Decarbonizing the freight sector in Switzerland
29 November 2018, 14.30-17.30, ETH Zurich, LEE E 308
Road freight is the most energy intensive freight mode (per tkm) and runs almost exclusively on fossil fuels. Electrification and renewable electricity are expected to change this in the case of cars. But for heavy-duty vehicles, achieving useful autonomy ranges using battery electric propulsion is challenging. One possible workaround is to recharge vehicles during operation, e.g. using electric road systems (such as overhead lines or dynamic wireless charging systems), opportunity charging or swapping the entire battery. Alternatively, electricity could be converted to synthetic fuels such as hydrogen, thus allowing more energy to be carried on board. All of these solutions promise decarbonization yet they require new, expensive energy infrastructure, interfere with operations and only work if a renewable energy supply can indeed be guaranteed.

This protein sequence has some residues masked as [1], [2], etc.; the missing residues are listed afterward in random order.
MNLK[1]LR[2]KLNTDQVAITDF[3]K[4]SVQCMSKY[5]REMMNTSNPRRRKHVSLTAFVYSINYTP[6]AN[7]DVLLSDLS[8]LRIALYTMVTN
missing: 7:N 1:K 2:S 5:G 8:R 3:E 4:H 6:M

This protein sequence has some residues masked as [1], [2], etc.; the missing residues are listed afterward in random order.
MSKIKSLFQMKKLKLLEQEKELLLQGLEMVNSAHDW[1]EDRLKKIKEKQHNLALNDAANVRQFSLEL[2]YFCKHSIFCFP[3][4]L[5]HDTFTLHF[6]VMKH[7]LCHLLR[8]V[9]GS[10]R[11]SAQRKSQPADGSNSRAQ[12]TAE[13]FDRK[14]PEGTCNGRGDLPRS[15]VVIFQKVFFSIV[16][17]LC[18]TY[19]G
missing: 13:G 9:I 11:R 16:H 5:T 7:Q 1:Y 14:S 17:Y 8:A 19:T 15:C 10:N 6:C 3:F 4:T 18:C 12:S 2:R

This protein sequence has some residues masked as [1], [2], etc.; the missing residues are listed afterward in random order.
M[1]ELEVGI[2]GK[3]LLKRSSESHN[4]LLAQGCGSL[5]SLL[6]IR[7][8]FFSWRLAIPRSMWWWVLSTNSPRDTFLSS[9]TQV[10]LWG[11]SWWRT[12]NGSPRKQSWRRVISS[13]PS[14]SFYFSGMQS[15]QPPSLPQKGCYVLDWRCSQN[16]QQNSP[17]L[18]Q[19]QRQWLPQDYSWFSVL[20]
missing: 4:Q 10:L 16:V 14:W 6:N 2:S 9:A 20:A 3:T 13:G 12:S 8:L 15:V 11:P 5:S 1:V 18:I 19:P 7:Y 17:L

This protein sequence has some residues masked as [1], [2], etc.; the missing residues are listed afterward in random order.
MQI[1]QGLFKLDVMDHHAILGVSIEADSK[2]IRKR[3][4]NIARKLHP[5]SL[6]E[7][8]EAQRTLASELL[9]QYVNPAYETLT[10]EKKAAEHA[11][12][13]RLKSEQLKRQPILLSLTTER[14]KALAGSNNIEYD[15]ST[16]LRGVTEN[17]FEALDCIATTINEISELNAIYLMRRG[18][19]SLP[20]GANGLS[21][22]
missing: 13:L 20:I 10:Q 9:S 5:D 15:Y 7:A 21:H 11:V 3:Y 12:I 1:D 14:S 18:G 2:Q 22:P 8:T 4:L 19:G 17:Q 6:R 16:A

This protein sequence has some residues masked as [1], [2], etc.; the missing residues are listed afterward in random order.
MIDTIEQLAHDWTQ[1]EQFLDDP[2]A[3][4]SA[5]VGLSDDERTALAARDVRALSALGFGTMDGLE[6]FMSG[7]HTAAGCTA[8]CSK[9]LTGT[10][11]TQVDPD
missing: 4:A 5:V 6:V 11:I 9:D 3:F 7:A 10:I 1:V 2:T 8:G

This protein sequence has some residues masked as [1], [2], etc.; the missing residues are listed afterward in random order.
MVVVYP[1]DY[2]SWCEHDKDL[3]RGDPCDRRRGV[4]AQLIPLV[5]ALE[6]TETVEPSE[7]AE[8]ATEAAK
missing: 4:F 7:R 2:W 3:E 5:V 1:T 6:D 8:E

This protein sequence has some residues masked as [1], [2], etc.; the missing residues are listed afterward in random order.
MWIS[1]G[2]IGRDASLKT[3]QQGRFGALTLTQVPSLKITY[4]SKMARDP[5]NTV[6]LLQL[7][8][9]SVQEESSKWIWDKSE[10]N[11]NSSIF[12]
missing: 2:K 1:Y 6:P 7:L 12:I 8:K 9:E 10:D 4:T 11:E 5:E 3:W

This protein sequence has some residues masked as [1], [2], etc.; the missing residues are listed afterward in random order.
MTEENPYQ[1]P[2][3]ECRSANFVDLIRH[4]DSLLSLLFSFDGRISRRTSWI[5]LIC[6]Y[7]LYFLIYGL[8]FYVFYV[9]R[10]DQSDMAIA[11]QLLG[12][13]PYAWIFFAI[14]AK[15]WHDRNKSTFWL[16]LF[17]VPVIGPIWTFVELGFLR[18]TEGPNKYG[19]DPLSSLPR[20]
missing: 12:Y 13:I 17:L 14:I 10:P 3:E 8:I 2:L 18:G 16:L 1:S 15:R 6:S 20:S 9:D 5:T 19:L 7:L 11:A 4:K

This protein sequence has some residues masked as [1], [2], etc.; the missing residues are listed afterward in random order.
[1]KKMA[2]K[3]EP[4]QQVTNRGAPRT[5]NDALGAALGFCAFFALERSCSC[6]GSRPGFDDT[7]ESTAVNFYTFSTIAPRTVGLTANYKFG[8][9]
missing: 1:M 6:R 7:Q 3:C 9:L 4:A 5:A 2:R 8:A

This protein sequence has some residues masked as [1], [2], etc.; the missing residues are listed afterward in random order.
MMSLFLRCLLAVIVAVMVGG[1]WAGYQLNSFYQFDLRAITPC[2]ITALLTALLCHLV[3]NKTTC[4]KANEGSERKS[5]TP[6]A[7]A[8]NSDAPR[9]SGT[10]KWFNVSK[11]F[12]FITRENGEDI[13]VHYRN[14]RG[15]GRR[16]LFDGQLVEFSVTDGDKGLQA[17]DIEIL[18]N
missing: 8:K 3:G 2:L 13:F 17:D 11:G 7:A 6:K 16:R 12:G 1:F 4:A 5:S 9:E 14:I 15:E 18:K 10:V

Decarbonization may thus be complicated and expensive, but it could also provide opportunities for new business models. To address exactly such questions, SCCER Mobility is organizing an Academia-Industry Dialogue to bring together experts from research and practice to discuss possible paths towards decarbonizing the freight sector in Switzerland. Specifically, the event weighs options for vehicle technology, infrastructure and refueling requirements. In this context, we will present recent research results by SCCER Mobility colleagues in this field. One highlighted study explores the technical limits of electrification using real data from the entire Swiss truck fleet.
This and other inputs from academia, industry and public offices will serve as a basis for this Academia-Industry Dialogue. The discussion aims to guide our future research and competency development towards investigating relevant questions for businesses active in the freight sector.
- 14.30 Short inputs by academia, industry & public offices
- 15.30 Round table discussion
- 17.30 Networking Apéro
Registration (until 15 November)